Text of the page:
October 9th 2011 -- 17th Sunday after Pentecost -- Anne-Marie Jeffery

posted Oct 9, 2011, 6:05 PM by ajeffery@stmargaretsdc.org   [ updated Oct 9, 2011, 6:05 PM by Terry Brady ]

The Ordering of our Loves                                                                   Anne-Marie Jeffery

Exodus 32:1-14                                                                                               October 9, 2011

When I was 12, I remember a time when I had a crush on someone and would spend a lot of time day dreaming about going off into the sunset with that person.  There was just one problem … well but there were many problems including that the person had no idea about how I felt, and that I was 12. However, the problem that I just couldn’t get over was that my father was travelling and had promised he would bring me roller skates. I couldn’t go anywhere until he came back with them.  Clearly the love of my life had some serious competition.

The ordering of the loves is something we work on most of our lives. It is a challenging task as we juggle work, family, friends, money and our desire for material things. As Christians, we include God in that order and the question we ask is how we put love of God first in our lives?  It is a difficult question answering this “how” and our answers are as individual as we are. For me, loving God means being in relationship with God and working to keep that relationship first in my life.   

In our Old Testament Lesson, the Israelites are working on their relationship with God. They have had to put great trust in God.  After all, it is God who has called them out of Egypt to wander in the desert to go to the Promised Land.  Thankfully they have had Moses as a leader who has helped them with their relationship with God, who has brought messages from God and who has intervened on their behalf, but now he has gone – disappeared up the mountain.  They are having a hard time trusting in the presence and   love of God.   Where is this God anyway?   They need something tangible and they pressure Aaron to give them something to hold on to. He asks for their jewelry and makes them a golden calf to worship.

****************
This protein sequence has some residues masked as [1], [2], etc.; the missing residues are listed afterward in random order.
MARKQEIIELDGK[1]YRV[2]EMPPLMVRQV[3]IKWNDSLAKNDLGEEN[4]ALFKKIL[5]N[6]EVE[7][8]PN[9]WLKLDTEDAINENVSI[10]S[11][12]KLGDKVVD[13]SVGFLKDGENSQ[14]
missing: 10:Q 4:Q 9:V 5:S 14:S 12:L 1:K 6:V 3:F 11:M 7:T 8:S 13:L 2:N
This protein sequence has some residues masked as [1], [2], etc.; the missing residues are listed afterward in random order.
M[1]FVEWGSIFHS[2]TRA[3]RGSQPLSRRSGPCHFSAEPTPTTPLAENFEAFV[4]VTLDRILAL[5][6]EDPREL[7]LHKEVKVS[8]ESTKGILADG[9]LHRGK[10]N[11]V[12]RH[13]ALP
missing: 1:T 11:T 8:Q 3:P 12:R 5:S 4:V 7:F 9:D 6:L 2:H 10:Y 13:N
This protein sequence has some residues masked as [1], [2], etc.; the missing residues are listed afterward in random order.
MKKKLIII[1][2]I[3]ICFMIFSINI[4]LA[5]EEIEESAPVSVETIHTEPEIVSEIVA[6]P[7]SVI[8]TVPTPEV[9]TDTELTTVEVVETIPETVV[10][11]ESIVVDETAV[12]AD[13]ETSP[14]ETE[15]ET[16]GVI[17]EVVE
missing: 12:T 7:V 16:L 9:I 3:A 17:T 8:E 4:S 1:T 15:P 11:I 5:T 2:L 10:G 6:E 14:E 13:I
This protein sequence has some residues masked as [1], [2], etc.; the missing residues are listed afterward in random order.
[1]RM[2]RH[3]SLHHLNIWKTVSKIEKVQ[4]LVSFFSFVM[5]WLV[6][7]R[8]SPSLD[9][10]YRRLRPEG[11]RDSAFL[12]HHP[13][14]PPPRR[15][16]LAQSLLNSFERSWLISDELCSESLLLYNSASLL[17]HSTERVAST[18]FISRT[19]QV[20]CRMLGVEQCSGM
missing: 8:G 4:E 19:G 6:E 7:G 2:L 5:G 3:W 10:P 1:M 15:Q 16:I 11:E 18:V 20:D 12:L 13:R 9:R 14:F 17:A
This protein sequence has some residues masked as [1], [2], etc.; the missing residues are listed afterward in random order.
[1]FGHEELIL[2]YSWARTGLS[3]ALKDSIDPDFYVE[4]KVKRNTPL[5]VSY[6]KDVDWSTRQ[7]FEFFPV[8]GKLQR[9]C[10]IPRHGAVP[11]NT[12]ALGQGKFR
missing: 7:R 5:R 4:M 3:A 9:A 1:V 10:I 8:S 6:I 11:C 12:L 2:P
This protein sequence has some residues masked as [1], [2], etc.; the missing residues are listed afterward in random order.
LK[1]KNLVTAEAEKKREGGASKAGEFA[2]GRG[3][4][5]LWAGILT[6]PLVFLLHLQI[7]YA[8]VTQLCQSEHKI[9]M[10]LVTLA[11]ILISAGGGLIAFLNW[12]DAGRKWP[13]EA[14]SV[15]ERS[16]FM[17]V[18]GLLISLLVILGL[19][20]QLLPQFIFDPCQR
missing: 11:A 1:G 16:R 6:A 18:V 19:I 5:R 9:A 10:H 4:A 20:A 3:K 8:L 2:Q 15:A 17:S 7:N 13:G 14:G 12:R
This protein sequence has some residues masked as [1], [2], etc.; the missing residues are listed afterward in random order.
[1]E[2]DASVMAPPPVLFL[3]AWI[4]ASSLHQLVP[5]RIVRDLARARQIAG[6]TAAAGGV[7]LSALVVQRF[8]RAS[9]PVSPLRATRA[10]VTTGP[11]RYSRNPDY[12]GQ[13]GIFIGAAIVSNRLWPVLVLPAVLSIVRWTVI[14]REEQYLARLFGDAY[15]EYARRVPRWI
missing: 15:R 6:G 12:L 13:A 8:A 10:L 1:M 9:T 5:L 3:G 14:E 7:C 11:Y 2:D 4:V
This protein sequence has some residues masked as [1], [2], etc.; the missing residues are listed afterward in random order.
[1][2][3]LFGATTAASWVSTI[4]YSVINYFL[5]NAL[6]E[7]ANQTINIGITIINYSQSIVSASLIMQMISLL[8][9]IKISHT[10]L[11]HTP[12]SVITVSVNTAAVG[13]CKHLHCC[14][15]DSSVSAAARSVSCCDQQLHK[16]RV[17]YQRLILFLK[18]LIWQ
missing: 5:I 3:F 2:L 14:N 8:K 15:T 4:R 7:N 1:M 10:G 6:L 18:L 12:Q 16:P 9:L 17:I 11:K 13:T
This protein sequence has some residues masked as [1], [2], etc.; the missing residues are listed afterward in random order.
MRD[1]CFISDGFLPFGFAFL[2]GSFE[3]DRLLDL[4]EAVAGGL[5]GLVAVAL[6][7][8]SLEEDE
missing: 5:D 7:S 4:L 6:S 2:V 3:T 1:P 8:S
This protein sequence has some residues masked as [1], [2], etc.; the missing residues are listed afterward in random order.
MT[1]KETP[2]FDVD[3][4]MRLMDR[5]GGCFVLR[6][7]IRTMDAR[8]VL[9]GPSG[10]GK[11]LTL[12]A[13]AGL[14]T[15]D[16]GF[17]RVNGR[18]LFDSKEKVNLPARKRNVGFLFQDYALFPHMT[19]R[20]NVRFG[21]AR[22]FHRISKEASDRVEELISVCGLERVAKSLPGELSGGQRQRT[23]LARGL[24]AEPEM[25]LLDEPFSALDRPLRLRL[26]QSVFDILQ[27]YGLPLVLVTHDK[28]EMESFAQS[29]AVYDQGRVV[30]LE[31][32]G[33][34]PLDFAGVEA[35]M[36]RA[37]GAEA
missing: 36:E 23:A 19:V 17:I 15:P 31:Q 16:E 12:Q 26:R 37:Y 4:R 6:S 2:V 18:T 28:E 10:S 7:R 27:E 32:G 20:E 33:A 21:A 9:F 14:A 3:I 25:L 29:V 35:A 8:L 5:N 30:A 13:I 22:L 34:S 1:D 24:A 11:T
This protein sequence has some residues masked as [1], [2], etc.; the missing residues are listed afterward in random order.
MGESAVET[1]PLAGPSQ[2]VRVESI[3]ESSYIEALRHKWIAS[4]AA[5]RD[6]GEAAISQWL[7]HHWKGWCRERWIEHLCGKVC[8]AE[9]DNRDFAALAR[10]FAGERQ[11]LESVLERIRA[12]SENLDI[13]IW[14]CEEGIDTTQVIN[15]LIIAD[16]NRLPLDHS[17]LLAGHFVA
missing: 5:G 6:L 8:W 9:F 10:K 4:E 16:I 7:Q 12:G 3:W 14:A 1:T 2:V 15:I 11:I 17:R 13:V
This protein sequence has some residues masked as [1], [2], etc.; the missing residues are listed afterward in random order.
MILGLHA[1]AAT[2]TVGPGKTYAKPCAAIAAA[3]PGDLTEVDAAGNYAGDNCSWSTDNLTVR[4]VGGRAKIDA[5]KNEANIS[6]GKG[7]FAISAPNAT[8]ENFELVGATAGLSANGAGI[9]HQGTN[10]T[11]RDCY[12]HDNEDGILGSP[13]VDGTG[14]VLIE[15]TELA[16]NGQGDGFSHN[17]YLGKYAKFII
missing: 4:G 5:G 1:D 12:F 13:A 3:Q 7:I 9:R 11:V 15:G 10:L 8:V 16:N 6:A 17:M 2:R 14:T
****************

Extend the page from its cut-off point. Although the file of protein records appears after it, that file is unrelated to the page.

These days our need for something tangible is different and yet very much the same.   I don’t think you would be at all impressed if I asked you to bring your gold to church and made a golden calf for you.   That wouldn’t do it for us, but we find those tangible things of the world to turn to when it seems God is too far away, too mysterious or unavailable to depend on.   

One of the things many of us turn to is money. I know I start to feel more secure when my saving account grows. The truth is that most of us are dependent on money.  Money keeps a roof over our heads and food on the table and that is important. The trouble happens when money becomes our be all and end all and we forget where our true strength and security is. We forget that the things of this world will pass away.   Our bodies change and the strength we had at 18 is no longer there.  The business suit we loved so much gets small or a little out of style and we bring it to the rummage sale.  As Sam Lloyd, the former dean of the National Cathedral said in a workshop, when we die, we have to give it all away.   We can’t take our money with us.